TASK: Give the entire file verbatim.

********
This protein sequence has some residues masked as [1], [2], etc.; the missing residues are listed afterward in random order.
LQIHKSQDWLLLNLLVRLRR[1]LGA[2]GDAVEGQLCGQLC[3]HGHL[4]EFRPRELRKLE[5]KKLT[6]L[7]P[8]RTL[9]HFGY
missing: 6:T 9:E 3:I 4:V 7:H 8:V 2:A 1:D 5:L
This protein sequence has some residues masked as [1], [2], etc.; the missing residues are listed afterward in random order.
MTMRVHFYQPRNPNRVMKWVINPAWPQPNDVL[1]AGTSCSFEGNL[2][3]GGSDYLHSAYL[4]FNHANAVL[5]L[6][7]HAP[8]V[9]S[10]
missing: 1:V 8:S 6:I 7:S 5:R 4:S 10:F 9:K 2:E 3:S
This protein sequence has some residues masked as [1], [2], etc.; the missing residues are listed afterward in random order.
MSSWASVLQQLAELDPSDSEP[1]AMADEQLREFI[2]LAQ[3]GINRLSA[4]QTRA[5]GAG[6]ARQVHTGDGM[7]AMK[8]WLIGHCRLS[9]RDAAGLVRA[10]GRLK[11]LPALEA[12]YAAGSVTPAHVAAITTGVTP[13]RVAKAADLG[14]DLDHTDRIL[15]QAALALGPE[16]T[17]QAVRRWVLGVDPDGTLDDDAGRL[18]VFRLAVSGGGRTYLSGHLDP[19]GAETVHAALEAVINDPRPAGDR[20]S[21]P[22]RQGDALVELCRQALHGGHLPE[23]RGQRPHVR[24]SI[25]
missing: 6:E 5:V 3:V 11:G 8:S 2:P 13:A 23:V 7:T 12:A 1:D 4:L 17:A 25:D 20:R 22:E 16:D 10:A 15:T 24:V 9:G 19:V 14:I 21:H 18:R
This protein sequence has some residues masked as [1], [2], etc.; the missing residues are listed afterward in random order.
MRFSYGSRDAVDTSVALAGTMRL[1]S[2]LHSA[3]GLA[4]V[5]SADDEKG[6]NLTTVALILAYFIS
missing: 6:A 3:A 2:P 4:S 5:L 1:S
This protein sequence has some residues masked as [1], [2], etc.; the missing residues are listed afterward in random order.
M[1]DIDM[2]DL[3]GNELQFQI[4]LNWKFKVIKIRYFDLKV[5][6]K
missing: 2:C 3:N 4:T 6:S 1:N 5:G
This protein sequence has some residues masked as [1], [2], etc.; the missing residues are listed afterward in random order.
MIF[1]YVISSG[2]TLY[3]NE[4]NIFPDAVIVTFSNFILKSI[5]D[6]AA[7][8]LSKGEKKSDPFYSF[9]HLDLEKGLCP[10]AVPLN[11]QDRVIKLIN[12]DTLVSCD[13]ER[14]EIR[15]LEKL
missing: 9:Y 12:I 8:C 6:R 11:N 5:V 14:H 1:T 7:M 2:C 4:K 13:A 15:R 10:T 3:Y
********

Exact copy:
This protein sequence has some residues masked as [1], [2], etc.; the missing residues are listed afterward in random order.
LQIHKSQDWLLLNLLVRLRR[1]LGA[2]GDAVEGQLCGQLC[3]HGHL[4]EFRPRELRKLE[5]KKLT[6]L[7]P[8]RTL[9]HFGY
missing: 6:T 9:E 3:I 4:V 7:H 8:V 2:A 1:D 5:L
This protein sequence has some residues masked as [1], [2], etc.; the missing residues are listed afterward in random order.
MTMRVHFYQPRNPNRVMKWVINPAWPQPNDVL[1]AGTSCSFEGNL[2][3]GGSDYLHSAYL[4]FNHANAVL[5]L[6][7]HAP[8]V[9]S[10]
missing: 1:V 8:S 6:I 7:S 5:R 4:S 10:F 9:K 2:E 3:S
This protein sequence has some residues masked as [1], [2], etc.; the missing residues are listed afterward in random order.
MSSWASVLQQLAELDPSDSEP[1]AMADEQLREFI[2]LAQ[3]GINRLSA[4]QTRA[5]GAG[6]ARQVHTGDGM[7]AMK[8]WLIGHCRLS[9]RDAAGLVRA[10]GRLK[11]LPALEA[12]YAAGSVTPAHVAAITTGVTP[13]RVAKAADLG[14]DLDHTDRIL[15]QAALALGPE[16]T[17]QAVRRWVLGVDPDGTLDDDAGRL[18]VFRLAVSGGGRTYLSGHLDP[19]GAETVHAALEAVINDPRPAGDR[20]S[21]P[22]RQGDALVELCRQALHGGHLPE[23]RGQRPHVR[24]SI[25]
missing: 6:E 5:V 3:V 11:G 8:S 2:P 13:A 23:V 7:T 12:A 1:D 4:L 17:A 25:D 20:R 22:E 16:D 10:A 15:T 24:V 9:G 19:V 14:I 21:H 18:R
This protein sequence has some residues masked as [1], [2], etc.; the missing residues are listed afterward in random order.
MRFSYGSRDAVDTSVALAGTMRL[1]S[2]LHSA[3]GLA[4]V[5]SADDEKG[6]NLTTVALILAYFIS
missing: 6:A 3:A 2:P 4:S 5:L 1:S
This protein sequence has some residues masked as [1], [2], etc.; the missing residues are listed afterward in random order.
M[1]DIDM[2]DL[3]GNELQFQI[4]LNWKFKVIKIRYFDLKV[5][6]K
missing: 2:C 3:N 4:T 6:S 1:N 5:G
This protein sequence has some residues masked as [1], [2], etc.; the missing residues are listed afterward in random order.
MIF[1]YVISSG[2]TLY[3]NE[4]NIFPDAVIVTFSNFILKSI[5]D[6]AA[7][8]LSKGEKKSDPFYSF[9]HLDLEKGLCP[10]AVPLN[11]QDRVIKLIN[12]DTLVSCD[13]ER[14]EIR[15]LEKL
missing: 9:Y 12:I 8:C 6:R 11:N 5:V 14:H 1:T 7:M 2:C 4:K 13:A 15:R 10:T 3:Y